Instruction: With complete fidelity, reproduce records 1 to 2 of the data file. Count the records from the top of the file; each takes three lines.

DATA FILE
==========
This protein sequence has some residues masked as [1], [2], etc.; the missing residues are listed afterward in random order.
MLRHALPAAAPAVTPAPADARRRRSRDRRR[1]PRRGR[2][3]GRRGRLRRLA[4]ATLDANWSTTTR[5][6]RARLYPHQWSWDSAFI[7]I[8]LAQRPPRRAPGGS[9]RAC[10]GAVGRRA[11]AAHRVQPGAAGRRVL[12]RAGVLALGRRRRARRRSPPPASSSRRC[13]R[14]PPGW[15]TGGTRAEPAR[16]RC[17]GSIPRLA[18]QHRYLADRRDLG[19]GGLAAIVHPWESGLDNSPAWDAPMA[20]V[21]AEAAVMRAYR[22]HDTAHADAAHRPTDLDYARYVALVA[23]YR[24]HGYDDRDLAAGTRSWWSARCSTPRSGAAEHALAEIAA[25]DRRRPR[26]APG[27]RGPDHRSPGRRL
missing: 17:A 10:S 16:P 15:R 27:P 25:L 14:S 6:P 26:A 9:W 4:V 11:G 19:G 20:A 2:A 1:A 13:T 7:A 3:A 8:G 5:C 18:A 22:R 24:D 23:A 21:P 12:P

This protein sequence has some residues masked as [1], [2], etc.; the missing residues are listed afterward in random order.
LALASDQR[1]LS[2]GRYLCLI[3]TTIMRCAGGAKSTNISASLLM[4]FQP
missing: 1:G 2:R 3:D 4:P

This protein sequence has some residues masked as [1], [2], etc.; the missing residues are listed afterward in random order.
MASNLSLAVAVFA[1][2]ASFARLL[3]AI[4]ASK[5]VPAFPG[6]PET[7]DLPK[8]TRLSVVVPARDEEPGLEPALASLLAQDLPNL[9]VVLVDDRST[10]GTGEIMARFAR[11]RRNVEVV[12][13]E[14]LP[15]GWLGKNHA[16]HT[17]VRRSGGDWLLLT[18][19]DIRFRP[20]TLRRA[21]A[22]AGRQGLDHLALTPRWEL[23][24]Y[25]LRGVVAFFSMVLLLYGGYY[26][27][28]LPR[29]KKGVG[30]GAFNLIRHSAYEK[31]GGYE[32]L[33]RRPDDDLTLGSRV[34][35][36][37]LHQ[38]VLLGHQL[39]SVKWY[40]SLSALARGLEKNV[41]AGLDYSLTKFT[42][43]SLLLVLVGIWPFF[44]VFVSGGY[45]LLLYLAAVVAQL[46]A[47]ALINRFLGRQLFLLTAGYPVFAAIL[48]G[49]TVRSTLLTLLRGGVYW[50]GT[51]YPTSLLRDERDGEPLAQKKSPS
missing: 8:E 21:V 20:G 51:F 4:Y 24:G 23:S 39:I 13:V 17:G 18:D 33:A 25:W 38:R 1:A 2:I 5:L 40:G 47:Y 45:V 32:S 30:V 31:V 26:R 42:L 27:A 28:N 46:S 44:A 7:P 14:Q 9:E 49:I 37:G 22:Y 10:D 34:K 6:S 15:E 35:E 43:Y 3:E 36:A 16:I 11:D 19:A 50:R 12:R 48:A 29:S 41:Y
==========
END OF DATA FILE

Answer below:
This protein sequence has some residues masked as [1], [2], etc.; the missing residues are listed afterward in random order.
MLRHALPAAAPAVTPAPADARRRRSRDRRR[1]PRRGR[2][3]GRRGRLRRLA[4]ATLDANWSTTTR[5][6]RARLYPHQWSWDSAFI[7]I[8]LAQRPPRRAPGGS[9]RAC[10]GAVGRRA[11]AAHRVQPGAAGRRVL[12]RAGVLALGRRRRARRRSPPPASSSRRC[13]R[14]PPGW[15]TGGTRAEPAR[16]RC[17]GSIPRLA[18]QHRYLADRRDLG[19]GGLAAIVHPWESGLDNSPAWDAPMA[20]V[21]AEAAVMRAYR[22]HDTAHADAAHRPTDLDYARYVALVA[23]YR[24]HGYDDRDLAAGTRSWWSARCSTPRSGAAEHALAEIAA[25]DRRRPR[26]APG[27]RGPDHRSPGRRL
missing: 17:A 10:S 16:P 15:R 27:P 25:L 14:S 6:P 26:A 9:W 4:V 11:G 19:G 20:A 2:A 1:A 13:T 7:A 3:A 8:G 5:C 18:A 22:R 24:D 23:A 21:P 12:P

This protein sequence has some residues masked as [1], [2], etc.; the missing residues are listed afterward in random order.
LALASDQR[1]LS[2]GRYLCLI[3]TTIMRCAGGAKSTNISASLLM[4]FQP
missing: 1:G 2:R 3:D 4:P